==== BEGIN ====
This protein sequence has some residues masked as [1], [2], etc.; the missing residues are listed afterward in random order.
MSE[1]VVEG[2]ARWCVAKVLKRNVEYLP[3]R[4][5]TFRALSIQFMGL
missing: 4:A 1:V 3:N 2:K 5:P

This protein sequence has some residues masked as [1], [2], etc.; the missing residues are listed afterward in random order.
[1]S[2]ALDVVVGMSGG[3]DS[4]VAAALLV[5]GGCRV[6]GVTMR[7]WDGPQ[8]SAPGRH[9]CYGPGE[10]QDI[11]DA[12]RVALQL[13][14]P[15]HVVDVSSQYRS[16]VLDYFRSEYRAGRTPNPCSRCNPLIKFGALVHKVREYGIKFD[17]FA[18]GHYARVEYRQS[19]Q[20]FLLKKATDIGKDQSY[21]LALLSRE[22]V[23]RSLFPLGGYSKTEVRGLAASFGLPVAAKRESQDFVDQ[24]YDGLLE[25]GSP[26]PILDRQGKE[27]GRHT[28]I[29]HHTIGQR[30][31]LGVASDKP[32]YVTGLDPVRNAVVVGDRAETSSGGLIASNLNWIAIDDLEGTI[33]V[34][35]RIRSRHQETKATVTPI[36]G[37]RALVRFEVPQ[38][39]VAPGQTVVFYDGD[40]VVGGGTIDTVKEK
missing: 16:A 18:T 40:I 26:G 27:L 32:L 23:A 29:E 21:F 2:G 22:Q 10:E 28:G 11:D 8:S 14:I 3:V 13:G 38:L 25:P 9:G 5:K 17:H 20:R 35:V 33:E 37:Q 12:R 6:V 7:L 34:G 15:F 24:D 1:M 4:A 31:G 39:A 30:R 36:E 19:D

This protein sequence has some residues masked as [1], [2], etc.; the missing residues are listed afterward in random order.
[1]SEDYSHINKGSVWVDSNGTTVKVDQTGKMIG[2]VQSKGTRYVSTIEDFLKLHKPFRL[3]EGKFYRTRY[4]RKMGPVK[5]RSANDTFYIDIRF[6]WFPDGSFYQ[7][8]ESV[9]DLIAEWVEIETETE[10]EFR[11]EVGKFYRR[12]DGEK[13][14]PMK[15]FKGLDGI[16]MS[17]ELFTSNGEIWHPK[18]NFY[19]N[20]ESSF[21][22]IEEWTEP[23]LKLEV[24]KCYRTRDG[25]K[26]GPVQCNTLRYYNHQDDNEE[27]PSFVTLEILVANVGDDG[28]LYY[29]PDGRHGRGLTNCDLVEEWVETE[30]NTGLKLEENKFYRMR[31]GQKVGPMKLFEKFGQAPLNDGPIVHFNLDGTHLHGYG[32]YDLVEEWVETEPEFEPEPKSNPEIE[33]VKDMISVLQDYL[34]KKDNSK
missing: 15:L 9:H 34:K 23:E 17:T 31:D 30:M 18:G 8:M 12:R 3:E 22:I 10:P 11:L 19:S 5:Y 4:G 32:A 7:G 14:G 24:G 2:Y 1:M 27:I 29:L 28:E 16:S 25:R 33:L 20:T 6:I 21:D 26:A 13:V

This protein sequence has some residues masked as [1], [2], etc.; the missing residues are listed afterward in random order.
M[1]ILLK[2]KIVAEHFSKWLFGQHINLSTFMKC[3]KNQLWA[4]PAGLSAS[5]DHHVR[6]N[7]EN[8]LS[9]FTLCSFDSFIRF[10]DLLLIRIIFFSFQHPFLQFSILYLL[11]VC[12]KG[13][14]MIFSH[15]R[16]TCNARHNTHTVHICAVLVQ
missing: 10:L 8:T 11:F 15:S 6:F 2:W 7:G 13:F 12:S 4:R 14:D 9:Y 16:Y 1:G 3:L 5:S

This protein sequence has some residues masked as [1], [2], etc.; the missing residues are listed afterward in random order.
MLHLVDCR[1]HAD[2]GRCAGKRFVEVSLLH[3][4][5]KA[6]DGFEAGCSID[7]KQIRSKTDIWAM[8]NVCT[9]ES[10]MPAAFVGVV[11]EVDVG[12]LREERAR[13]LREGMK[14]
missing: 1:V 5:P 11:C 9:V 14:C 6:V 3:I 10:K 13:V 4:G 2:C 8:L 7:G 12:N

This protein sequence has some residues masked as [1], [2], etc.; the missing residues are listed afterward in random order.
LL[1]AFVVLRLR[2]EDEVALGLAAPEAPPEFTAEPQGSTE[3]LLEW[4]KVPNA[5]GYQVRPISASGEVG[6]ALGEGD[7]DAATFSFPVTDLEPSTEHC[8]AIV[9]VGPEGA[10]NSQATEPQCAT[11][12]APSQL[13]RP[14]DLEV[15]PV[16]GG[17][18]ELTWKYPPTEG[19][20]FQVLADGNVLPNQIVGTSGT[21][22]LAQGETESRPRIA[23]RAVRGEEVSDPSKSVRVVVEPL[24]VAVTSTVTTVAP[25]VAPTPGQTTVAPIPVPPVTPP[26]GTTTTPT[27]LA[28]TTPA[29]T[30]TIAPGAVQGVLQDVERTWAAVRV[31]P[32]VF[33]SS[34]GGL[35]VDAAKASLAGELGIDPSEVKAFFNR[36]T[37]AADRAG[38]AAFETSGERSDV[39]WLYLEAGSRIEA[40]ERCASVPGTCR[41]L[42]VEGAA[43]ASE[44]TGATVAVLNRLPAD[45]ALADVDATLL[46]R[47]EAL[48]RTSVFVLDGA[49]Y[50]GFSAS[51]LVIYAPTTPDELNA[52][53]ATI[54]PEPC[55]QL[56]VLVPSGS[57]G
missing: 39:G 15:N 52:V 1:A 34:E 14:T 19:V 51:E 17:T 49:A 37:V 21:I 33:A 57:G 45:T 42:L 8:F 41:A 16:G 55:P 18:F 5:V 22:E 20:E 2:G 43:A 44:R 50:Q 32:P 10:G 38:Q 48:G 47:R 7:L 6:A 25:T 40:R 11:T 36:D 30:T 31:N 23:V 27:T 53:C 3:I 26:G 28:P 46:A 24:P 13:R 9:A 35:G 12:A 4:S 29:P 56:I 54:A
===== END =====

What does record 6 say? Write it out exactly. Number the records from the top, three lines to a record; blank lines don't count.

This protein sequence has some residues masked as [1], [2], etc.; the missing residues are listed afterward in random order.
LL[1]AFVVLRLR[2]EDEVALGLAAPEAPPEFTAEPQGSTE[3]LLEW[4]KVPNA[5]GYQVRPISASGEVG[6]ALGEGD[7]DAATFSFPVTDLEPSTEHC[8]AIV[9]VGPEGA[10]NSQATEPQCAT[11][12]APSQL[13]RP[14]DLEV[15]PV[16]GG[17][18]ELTWKYPPTEG[19][20]FQVLADGNVLPNQIVGTSGT[21][22]LAQGETESRPRIA[23]RAVRGEEVSDPSKSVRVVVEPL[24]VAVTSTVTTVAP[25]VAPTPGQTTVAPIPVPPVTPP[26]GTTTTPT[27]LA[28]TTPA[29]T[30]TIAPGAVQGVLQDVERTWAAVRV[31]P[32]VF[33]SS[34]GGL[35]VDAAKASLAGELGIDPSEVKAFFNR[36]T[37]AADRAG[38]AAFETSGERSDV[39]WLYLEAGSRIEA[40]ERCASVPGTCR[41]L[42]VEGAA[43]ASE[44]TGATVAVLNRLPAD[45]ALADVDATLL[46]R[47]EAL[48]RTSVFVLDGA[49]Y[50]GFSAS[51]LVIYAPTTPDELNA[52][53]ATI[54]PEPC[55]QL[56]VLVPSGS[57]G
missing: 39:G 15:N 52:V 1:A 34:E 14:T 19:V 51:E 17:T 49:A 37:V 21:I 33:A 57:G 45:T 42:L 8:F 41:A 16:G 55:P 18:F 5:V 22:E 20:E 2:G 43:A 44:R 50:Q 32:P 10:G 38:Q 48:G 47:R 7:L 6:A 25:T 40:R 11:T 36:D 30:T 31:N 23:V 27:T 53:C 3:I 26:G 28:P 46:A 24:P 13:R 9:A 35:G 12:A 4:S 29:P 56:I 54:A